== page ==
Heavy rain from an unprecedented five tropical storms since 25 Ocotber has caused severe flooding and mass displacement in metropolitan Manila, Philiipies. One of these has been the 21st tropical cyclone to hit the Philippines this year, arriving just two weeks after Typhoon Rolly, which has been recorded as the strongest typhoon of 2020, so far.
According to the International Organization for Migration (IOM), preliminary data from the Philippine’s Department of Social Welfare’s Disaster Response Operations Monitoring and Information Center, more than 5.6 million people have been affected and 14 people have died.
The historic flooding prompted a 25 November Senate hearing on the events, in response to which the Department of Public Works and Highways (DPWH) has said that it is working on three major flood control projects at a cost of approximately $2.9 Billion USD expected to be completed “in the coming years”.
Specifically, Pasig-Marikina flood walls are expected to be completed in the next 4 years. The National Economic Development Authority (NEDA) is in the process of reviewing proposals for the Marikina Dam, and a feasibility study for the Parañaque spillway is already underway, according to DPWH Unified Project Management Office (UPMO) flood control engineer Jerry Fano.
The Cagayan River has 20 tributaries, six of which are considered to be “major”. The department’s long-term flood control management plan also includes construction of five or six additional dams along the Cagayan River, especially during major typhoons.
Currently, only the Magat Dam serves to control flood waters along the Cagayan River and the DPWH is proposing that four of the new dams be multi-purpose; that is, serve as hydro-electric power supply as well as flood/irrigation control.
The three current projects are supported by Senate Majority Leader Juan Miguel Zubiri but political will must apply to effect the DPWH’s proposals as informal settlers currently occupy portions of the waterways in Manila. The settlers will have to be relocated. In addition to the “bricks and mortar” construction, the DPWH plan includes planting of fruit trees to help rehabilitate the Marikina Watershed.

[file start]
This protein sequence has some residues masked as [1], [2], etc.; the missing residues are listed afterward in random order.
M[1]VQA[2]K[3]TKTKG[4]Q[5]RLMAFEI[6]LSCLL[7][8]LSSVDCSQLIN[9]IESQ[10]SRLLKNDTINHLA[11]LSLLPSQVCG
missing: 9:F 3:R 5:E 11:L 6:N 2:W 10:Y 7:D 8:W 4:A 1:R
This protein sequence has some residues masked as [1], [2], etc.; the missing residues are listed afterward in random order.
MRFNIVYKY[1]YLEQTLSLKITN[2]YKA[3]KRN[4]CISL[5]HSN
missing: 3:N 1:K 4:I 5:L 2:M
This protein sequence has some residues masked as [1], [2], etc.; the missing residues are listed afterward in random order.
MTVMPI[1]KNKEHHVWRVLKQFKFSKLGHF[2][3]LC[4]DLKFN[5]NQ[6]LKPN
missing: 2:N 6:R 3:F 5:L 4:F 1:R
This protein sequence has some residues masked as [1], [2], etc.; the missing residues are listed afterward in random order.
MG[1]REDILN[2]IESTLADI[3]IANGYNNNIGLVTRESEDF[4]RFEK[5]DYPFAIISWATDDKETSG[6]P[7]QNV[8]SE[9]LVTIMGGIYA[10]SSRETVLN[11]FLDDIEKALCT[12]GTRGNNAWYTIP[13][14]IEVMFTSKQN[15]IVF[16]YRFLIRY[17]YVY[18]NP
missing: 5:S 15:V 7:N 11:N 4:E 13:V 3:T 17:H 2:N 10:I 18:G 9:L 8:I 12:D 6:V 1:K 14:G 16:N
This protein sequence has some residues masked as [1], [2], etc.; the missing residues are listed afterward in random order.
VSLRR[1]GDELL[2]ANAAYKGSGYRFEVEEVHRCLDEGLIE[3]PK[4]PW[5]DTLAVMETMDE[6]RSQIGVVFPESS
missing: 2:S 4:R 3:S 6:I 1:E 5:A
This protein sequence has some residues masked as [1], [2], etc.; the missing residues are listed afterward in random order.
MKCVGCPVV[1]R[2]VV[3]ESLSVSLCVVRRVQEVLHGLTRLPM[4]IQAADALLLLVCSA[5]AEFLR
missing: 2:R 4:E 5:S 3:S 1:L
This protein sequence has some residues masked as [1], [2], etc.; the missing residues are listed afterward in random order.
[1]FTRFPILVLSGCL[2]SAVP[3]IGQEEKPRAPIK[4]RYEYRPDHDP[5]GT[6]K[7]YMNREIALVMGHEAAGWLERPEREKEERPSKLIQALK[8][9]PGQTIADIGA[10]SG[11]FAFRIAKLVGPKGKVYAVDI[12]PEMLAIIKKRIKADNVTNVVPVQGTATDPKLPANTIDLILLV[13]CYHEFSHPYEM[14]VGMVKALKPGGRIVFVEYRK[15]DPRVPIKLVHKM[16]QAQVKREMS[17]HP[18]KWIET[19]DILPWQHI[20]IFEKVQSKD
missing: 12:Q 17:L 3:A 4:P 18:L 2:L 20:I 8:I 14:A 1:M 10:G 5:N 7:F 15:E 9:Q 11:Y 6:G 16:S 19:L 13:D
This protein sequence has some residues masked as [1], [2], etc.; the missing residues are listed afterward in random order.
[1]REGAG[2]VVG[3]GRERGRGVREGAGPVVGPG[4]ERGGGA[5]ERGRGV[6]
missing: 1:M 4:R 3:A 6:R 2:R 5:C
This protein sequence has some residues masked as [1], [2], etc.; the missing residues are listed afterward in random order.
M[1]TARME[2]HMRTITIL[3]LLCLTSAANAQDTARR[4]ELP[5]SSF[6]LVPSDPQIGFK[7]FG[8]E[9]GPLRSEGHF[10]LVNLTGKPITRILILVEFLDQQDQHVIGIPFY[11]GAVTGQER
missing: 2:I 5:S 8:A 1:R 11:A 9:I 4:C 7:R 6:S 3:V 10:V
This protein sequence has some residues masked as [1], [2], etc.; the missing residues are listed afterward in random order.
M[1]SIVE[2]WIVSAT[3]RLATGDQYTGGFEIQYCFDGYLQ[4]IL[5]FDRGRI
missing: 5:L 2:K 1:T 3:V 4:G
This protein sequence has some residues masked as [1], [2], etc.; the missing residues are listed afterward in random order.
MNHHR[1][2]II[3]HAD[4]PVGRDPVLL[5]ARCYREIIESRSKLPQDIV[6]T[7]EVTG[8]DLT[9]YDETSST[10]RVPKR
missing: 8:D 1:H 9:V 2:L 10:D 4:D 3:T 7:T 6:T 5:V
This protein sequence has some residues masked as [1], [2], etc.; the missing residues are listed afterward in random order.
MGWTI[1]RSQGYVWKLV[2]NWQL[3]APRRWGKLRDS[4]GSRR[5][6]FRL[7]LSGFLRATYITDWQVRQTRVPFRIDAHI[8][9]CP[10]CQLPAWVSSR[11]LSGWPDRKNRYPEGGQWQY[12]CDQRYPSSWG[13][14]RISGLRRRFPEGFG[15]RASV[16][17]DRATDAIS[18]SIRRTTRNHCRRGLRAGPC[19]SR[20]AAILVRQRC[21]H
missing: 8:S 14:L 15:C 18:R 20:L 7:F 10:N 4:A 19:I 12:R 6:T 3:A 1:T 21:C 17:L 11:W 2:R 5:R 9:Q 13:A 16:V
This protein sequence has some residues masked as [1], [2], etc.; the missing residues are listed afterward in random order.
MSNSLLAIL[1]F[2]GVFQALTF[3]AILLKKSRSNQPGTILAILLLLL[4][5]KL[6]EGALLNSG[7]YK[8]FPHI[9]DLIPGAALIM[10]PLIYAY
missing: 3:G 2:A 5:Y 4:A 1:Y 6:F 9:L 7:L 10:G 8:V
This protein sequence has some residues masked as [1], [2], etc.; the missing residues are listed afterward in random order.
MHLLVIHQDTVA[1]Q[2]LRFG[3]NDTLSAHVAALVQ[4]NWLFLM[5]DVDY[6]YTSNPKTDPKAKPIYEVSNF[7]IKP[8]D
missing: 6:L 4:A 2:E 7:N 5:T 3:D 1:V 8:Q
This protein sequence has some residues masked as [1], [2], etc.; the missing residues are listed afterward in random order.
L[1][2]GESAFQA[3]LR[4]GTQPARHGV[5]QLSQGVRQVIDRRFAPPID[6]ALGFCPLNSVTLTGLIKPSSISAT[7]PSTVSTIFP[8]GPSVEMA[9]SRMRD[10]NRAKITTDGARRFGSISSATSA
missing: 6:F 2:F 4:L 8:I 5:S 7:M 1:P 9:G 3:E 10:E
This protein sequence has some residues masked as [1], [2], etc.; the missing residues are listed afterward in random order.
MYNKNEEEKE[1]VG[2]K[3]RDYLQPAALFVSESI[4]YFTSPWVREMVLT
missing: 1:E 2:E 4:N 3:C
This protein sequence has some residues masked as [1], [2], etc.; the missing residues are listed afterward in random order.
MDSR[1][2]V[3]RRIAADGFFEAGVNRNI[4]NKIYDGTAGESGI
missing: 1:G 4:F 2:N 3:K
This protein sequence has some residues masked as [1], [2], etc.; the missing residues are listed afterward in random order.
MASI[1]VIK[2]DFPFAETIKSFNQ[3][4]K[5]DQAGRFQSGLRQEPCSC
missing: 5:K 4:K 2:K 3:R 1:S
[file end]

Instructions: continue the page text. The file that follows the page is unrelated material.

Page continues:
Separately, Marikina Mayor Marcelino Teodoro has pushed for flood prevention measures in his city and other low-lying areas in Metro Manila.
The Upper Marikina River Basin Protected Landscape has been protected since 2001, but land grabbing, illegal logging, and quarrying activities have continued despite the order. Teodoro is calling for a statutory framework that would provide programs and activities to address the effects of climate change.
Many municipalities are currently impassable due to landslide blocking access but the priority needs remain shelter, food, health assistance and mental health and psychosocial support. IOM specifically cited emergency aid relief being provided through USAID Philippines and Germany and that distribution conforms to government protocols.
“We had the strongest typhoon since Haiyan in 2013 and now the biggest floods in Manila since Ondoy in 2009 – all in a very short period of time,” said Kristin Dadey, IOM Philippines Chief of Mission, after visiting some of the worst affected parts of Manila.
Dadey added, “The Philippines is one of the least contributors to the cause of climate change and yet is one of the most impacted by it.”
The IOM’s assessment also states that annually about 20 tropical cyclones enter the Philippines, with nine per year on average, making landfall. Climate change is leading to stronger, longer-lasting typhoons. Rising sea levels are also a grave concern, with water level rising at triple the global average.
“Consisting of more than 7,000 islands and with a population of over 100 million, it is projected that, within the next three decades, areas in the Philippines currently home to at least 8.6 million people will be likely directly impacted and submerged by sea-level rise and inundation. According to Climate Central, these areas include parts of Manila, Malabon, Bulacan, Pasay City, Iloilo cities, Cotabato, and many more.”
To raise climate awareness and action, IOM Philippines in August launched the Climate Change Adaptation and Community Resilience in the Philippines Project (CARP), funded by the IOM Development Fund. Partnering with national and local government—including the Climate Change Commission (CCC), academic and research institutes—and the private sector, the programme aims to enhance understanding of climate change and its impacts on human mobility among general public, media and local governments.